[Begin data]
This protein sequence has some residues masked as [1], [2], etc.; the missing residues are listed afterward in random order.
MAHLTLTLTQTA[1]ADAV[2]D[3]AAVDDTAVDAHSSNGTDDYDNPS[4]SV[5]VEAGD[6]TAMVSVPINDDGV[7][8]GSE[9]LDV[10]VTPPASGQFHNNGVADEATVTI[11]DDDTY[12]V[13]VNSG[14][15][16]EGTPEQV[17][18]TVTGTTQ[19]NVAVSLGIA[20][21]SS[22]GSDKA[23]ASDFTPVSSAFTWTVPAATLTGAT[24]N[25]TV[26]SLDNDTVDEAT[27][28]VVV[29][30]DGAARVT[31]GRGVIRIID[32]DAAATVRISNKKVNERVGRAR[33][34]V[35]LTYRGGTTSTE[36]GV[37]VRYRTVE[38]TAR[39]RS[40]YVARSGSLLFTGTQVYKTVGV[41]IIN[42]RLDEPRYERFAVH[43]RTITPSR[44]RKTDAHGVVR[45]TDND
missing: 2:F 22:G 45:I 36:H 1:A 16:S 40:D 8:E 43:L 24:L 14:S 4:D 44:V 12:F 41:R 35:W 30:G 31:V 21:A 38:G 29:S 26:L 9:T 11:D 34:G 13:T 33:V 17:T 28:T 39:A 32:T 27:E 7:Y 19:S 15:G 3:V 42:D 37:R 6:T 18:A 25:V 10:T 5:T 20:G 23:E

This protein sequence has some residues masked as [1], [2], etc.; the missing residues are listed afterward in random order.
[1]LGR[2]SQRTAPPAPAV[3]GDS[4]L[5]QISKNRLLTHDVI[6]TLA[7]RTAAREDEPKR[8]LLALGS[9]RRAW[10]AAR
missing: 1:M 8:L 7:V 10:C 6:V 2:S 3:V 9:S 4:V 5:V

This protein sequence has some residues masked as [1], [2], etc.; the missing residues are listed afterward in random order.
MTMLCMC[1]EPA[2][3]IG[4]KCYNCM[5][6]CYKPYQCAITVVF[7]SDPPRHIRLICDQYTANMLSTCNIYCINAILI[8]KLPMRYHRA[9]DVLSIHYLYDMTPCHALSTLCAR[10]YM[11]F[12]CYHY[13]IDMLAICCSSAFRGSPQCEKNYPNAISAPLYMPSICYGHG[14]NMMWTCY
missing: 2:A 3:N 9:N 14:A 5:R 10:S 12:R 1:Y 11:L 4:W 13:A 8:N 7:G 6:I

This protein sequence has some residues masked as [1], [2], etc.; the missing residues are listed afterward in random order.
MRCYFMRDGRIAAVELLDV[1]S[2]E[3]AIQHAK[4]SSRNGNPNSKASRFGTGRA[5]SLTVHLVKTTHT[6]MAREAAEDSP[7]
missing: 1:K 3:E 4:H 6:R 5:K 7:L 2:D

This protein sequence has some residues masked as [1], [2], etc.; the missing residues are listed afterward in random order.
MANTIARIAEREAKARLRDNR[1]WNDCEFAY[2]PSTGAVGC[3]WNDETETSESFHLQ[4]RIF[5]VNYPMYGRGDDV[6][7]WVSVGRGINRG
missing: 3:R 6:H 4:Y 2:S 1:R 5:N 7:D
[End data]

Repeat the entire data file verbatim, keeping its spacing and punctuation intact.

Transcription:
This protein sequence has some residues masked as [1], [2], etc.; the missing residues are listed afterward in random order.
MAHLTLTLTQTA[1]ADAV[2]D[3]AAVDDTAVDAHSSNGTDDYDNPS[4]SV[5]VEAGD[6]TAMVSVPINDDGV[7][8]GSE[9]LDV[10]VTPPASGQFHNNGVADEATVTI[11]DDDTY[12]V[13]VNSG[14][15][16]EGTPEQV[17][18]TVTGTTQ[19]NVAVSLGIA[20][21]SS[22]GSDKA[23]ASDFTPVSSAFTWTVPAATLTGAT[24]N[25]TV[26]SLDNDTVDEAT[27][28]VVV[29][30]DGAARVT[31]GRGVIRIID[32]DAAATVRISNKKVNERVGRAR[33][34]V[35]LTYRGGTTSTE[36]GV[37]VRYRTVE[38]TAR[39]RS[40]YVARSGSLLFTGTQVYKTVGV[41]IIN[42]RLDEPRYERFAVH[43]RTITPSR[44]RKTDAHGVVR[45]TDND
missing: 2:F 22:G 45:I 36:H 1:A 16:S 40:D 8:E 43:L 24:L 14:S 4:D 44:V 12:F 41:R 35:W 30:G 31:V 21:A 38:G 29:S 26:L 9:T 11:D 34:G 13:T 33:V 17:T 28:T 39:A 32:T 27:E 7:Y 19:S 15:G 3:V 42:D 37:R 6:T 18:A 25:V 10:T 5:T 20:G 23:E

This protein sequence has some residues masked as [1], [2], etc.; the missing residues are listed afterward in random order.
[1]LGR[2]SQRTAPPAPAV[3]GDS[4]L[5]QISKNRLLTHDVI[6]TLA[7]RTAAREDEPKR[8]LLALGS[9]RRAW[10]AAR
missing: 1:M 8:L 7:V 10:C 6:V 2:S 3:V 9:S 4:V 5:V

This protein sequence has some residues masked as [1], [2], etc.; the missing residues are listed afterward in random order.
MTMLCMC[1]EPA[2][3]IG[4]KCYNCM[5][6]CYKPYQCAITVVF[7]SDPPRHIRLICDQYTANMLSTCNIYCINAILI[8]KLPMRYHRA[9]DVLSIHYLYDMTPCHALSTLCAR[10]YM[11]F[12]CYHY[13]IDMLAICCSSAFRGSPQCEKNYPNAISAPLYMPSICYGHG[14]NMMWTCY
missing: 2:A 3:N 9:N 14:A 5:R 10:S 12:R 1:Y 11:L 4:W 13:A 8:N 7:G 6:I

This protein sequence has some residues masked as [1], [2], etc.; the missing residues are listed afterward in random order.
MRCYFMRDGRIAAVELLDV[1]S[2]E[3]AIQHAK[4]SSRNGNPNSKASRFGTGRA[5]SLTVHLVKTTHT[6]MAREAAEDSP[7]
missing: 1:K 3:E 4:H 6:R 5:K 7:L 2:D

This protein sequence has some residues masked as [1], [2], etc.; the missing residues are listed afterward in random order.
MANTIARIAEREAKARLRDNR[1]WNDCEFAY[2]PSTGAVGC[3]WNDETETSESFHLQ[4]RIF[5]VNYPMYGRGDDV[6][7]WVSVGRGINRG
missing: 3:R 6:H 4:Y 2:S 1:R 5:N 7:D